Thursday, July 20, 2006

But the free gift of God is eternal life!

Right at the end of Romans chapter six is this verse: For the wages of sin is death, but the free gift of God is eternal life through Jesus Christ our Lord.

I'd bet there are millions of references to "the wages of sin" out there on the web, and not nearly as many to "but the [free] gift of God is eternal life." Certainly I learned to recognize the phrase "the wages of sin" long before I knew what the rest of the verse said. I believe there's a conspiracy (I am serious here) to make God out to be an ogre. This conspiracy began in the Garden of Eden where the serpent asked Eve, "Did God say...?" And I think millions have bought into that conspiracy, which is why theology seems to be a dirty word these days.

But the more important question is this: What does it mean, this word "For" at the beginning of the verse? To find out, let's look at the preceding text. Paul says that before we came to know Christ, we were... hold on, I'll just put the whole paragraph here.
When you were slaves to sin, you were free from the control of righteousness. What benefit did you reap at that time from the things you are now ashamed of? Those things result in death! But now that you have been set free from sin and have become slaves to God, the benefit you reap leads to holiness, and the result is eternal life. For the wages of sin is death, but the gift of God is eternal life in Christ Jesus our Lord.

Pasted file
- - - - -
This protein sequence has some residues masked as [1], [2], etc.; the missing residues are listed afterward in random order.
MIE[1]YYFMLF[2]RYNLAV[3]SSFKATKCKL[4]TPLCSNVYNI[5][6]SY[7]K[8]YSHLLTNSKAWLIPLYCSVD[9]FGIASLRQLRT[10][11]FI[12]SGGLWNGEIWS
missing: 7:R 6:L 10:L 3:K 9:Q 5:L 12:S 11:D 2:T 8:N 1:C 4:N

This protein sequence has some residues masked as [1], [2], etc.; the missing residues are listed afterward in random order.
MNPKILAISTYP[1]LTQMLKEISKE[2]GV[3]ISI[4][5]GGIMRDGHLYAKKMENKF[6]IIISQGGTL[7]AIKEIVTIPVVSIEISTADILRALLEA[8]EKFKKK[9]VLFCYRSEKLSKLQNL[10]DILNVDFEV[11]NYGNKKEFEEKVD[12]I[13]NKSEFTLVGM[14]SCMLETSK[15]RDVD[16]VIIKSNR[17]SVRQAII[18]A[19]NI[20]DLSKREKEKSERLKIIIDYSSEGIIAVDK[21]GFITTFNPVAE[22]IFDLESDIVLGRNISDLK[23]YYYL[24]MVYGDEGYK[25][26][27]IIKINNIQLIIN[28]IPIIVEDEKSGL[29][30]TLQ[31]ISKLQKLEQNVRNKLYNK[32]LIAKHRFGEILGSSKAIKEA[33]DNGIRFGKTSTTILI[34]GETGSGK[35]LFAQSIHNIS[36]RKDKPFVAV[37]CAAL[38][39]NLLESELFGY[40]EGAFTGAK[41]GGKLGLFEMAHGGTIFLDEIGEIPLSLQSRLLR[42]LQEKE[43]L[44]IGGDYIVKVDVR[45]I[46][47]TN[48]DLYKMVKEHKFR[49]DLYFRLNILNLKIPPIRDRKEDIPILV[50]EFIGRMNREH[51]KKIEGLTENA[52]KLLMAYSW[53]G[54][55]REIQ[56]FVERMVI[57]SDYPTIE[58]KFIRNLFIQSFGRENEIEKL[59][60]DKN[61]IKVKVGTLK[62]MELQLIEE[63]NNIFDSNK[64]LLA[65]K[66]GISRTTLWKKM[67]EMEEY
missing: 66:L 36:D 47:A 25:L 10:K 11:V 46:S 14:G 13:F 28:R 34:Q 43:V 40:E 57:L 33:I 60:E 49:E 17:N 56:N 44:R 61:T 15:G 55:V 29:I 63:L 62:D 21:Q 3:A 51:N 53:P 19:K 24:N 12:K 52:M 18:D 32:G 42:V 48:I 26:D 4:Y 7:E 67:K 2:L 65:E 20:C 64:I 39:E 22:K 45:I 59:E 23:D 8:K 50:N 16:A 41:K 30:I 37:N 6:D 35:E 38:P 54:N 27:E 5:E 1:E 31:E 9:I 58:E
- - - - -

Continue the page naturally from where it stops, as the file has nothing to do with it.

Romans 6.20-23

In other words, the "for" is there because he was just reiterating what came before, a contrast between two possible worlds. On one hand, there's a lifestyle of sin (slavery to sin, actually), free from the control of righteousness. Now remember that "righteousness" doesn't mean walking around in robes, etc. It just means "being who we're supposed to be." Meeting the spec, in other words. So slavery to sin, free from any guidelines, is a lifestyle leading to crash and burn.

In contrast to this idea of being sin's slave, free from righteousness, is the idea of being a slave of righteousness, free from sin (there doesn't seem to be any middle ground). But this isn't symmetrical. Slavery to sin involves a wage, a just payment, whereas eternal life is a free gift from God. This isn't some kind of contract like we see in many other religions, where you do something for the gods, and the gods do something for you. (In the New American Standard Bible, which is the version I memorized this verse in, it says, "but the free gift of God is....")

This is one of those foundational truths of the faith that, when I think about it, I still find astonishing. How could all this be?

The mercy and grace of God, to die for sinners (while we were still his enemies, insulting and spitting upon him) and give us the free gift of eternal life -- it's beyond human imagination. Which is a proof that this system must have come from God. No human could have come up with these ideas. More on that another time.

posted 7/23

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